March 17, 2023
Originally published April 23, 2013
image by Luc Cathala, Mazan in Vaucluse in France
Over the last decade we have seen that excellent craftsmanship can produce spectacular images from scopes of any size. And combining excellent technique with very large aperture, as Luc has done, creates memorable images. What is remarkable about this image is that this area was beautifully imaged previously under opposite illumination. As described for that image, these craters, Pallas and Murchison, were lathered by pasty ejecta from the formation of the Imbrium Basin. Ground-hugging ejecta covered the terrain up to their rim crest and probably cascaded down onto the original crater floors. You can see it as a ring of debris around the central peak of Pallas and as hills on the floor of Murchison that stuck up above later lava flows. Flows of ejecta occur to the west of Pallas and another water-falled into Murchison. Sinuous rilles are prominent at upper right and upper left, and two short and flat-floored rille segments are visible at the 7 o'clock and 9 o'clock positions external to Pallas' rim.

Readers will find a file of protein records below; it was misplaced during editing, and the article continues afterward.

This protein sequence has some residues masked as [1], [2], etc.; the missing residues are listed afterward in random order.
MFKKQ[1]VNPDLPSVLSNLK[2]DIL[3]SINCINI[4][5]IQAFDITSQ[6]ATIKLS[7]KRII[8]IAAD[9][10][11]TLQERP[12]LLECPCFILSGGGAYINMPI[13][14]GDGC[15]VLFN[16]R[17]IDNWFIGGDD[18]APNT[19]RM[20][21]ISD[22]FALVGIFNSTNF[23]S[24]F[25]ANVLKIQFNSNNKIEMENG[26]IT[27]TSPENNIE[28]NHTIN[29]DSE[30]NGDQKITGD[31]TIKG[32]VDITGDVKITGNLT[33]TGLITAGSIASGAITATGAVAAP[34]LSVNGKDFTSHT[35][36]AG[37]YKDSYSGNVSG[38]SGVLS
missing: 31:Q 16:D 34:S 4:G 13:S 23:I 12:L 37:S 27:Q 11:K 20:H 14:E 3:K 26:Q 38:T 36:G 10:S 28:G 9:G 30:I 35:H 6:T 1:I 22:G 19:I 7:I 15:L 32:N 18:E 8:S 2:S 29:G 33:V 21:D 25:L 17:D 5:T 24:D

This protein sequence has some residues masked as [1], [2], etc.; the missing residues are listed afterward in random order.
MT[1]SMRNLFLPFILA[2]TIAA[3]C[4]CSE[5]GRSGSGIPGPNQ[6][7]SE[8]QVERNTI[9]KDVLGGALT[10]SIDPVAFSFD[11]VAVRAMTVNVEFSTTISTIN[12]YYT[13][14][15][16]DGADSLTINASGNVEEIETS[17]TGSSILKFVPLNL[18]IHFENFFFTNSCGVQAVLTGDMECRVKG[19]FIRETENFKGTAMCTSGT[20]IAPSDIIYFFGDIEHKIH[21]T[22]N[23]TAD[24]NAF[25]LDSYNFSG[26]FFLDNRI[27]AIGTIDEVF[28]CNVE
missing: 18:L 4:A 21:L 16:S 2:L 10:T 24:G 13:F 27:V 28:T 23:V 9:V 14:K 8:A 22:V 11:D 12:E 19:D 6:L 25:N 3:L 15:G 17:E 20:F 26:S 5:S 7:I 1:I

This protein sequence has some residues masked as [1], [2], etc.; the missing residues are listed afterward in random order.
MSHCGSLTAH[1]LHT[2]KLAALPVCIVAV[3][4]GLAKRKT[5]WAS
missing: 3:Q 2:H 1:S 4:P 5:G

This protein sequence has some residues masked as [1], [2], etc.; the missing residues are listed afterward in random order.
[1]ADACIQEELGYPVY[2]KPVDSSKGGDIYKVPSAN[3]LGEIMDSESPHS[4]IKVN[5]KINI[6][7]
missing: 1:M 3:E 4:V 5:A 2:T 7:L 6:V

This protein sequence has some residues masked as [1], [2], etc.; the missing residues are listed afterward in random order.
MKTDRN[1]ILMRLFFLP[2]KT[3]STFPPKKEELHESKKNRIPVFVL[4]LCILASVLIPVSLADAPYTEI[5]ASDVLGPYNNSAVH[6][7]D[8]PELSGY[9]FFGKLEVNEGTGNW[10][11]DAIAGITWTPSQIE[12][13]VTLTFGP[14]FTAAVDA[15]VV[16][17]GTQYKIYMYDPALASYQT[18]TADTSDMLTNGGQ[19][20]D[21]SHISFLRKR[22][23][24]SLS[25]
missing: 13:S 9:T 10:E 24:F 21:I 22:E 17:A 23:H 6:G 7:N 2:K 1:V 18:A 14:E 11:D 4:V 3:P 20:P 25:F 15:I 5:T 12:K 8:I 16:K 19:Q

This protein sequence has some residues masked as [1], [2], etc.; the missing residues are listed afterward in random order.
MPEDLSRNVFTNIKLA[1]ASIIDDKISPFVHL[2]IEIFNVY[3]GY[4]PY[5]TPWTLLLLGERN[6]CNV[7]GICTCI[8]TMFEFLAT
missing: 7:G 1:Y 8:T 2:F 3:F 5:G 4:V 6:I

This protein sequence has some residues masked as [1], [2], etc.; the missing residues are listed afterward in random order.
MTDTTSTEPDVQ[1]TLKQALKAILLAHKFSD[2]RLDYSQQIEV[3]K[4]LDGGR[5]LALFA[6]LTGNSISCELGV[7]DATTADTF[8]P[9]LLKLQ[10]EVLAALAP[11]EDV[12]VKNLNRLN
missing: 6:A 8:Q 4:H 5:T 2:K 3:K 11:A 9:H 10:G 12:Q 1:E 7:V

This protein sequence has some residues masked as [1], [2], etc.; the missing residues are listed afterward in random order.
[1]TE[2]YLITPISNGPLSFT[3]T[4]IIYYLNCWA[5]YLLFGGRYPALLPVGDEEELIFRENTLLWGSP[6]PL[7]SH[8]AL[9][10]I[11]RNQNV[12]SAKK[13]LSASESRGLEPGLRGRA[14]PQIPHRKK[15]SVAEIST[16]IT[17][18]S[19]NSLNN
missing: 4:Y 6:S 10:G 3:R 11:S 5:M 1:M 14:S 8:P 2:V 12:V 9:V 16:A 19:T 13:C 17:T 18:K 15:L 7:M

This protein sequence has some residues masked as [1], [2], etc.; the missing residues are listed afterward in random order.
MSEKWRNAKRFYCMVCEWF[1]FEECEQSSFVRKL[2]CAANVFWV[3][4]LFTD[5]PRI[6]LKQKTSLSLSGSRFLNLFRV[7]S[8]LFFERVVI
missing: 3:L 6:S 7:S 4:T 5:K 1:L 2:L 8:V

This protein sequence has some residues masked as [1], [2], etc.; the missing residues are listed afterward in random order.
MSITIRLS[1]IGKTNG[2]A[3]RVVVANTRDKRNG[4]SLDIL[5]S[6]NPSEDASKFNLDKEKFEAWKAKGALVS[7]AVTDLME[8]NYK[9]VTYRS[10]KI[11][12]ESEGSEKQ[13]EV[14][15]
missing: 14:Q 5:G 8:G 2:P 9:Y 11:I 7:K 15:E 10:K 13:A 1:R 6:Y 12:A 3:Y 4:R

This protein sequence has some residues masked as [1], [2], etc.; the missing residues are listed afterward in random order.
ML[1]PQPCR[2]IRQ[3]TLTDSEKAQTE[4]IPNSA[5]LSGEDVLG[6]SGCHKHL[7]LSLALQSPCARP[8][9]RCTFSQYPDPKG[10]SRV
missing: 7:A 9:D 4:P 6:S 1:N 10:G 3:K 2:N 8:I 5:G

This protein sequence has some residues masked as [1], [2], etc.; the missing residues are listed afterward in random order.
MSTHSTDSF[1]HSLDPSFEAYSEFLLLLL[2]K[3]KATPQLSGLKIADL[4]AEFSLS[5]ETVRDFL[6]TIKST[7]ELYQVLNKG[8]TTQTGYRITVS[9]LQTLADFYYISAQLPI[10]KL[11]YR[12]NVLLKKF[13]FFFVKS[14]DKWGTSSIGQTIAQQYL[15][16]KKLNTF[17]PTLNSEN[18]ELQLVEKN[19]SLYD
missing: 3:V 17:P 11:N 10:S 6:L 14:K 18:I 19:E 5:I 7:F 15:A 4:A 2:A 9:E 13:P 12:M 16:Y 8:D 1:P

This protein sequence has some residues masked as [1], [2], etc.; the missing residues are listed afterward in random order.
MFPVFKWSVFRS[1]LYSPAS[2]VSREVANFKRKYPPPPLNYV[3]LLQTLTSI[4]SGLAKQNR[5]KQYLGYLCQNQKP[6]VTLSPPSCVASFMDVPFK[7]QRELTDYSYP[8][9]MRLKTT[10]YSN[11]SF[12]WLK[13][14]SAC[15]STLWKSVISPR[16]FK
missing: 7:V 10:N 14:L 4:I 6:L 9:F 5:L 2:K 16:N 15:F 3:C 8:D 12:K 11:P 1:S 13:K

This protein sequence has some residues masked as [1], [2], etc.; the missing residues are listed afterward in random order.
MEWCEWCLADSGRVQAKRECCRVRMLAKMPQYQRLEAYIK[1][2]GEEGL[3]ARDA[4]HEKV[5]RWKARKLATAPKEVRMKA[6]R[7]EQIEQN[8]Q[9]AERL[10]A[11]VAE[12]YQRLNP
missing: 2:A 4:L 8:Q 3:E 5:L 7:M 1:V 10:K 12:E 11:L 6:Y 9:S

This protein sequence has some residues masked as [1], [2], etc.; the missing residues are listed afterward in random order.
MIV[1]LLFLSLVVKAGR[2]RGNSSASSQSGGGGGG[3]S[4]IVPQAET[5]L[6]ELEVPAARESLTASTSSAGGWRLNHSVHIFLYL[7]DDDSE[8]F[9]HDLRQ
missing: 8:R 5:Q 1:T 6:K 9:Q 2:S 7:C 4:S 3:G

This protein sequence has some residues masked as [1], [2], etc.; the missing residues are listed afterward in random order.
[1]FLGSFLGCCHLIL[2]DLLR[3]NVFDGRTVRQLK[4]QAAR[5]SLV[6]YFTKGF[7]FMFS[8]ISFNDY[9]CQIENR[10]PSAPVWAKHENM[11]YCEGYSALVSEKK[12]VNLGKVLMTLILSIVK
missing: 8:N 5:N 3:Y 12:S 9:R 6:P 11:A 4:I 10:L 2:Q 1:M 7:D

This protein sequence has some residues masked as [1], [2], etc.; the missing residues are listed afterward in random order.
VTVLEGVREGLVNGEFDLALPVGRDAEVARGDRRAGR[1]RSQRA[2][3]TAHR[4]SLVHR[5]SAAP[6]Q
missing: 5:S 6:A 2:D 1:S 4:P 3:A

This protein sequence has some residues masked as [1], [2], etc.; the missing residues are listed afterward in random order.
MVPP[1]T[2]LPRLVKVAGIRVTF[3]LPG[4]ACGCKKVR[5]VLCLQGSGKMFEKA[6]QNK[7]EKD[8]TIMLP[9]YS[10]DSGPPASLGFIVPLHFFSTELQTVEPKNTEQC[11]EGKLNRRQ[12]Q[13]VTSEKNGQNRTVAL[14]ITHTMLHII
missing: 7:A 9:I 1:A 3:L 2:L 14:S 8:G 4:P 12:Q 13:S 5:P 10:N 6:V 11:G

18/04/13 at 18h54 UT. 625 mm (diameter) F/D 4.37 newtonian telescope + barlow 2. Strong turbulence. Infra Red filter with a Point grey Flea 3 camera. 500 pictures stacked over 2200 with Autostackker 2 and treated by ondelettes with Registax 6.
Rükl plate 33
21st Century Atlas chart 17.
Other images taken the same evening.
Yesterday's LPOD: Upward Holes in the Crust
Tomorrow's LPOD: A Dome of a Different Color
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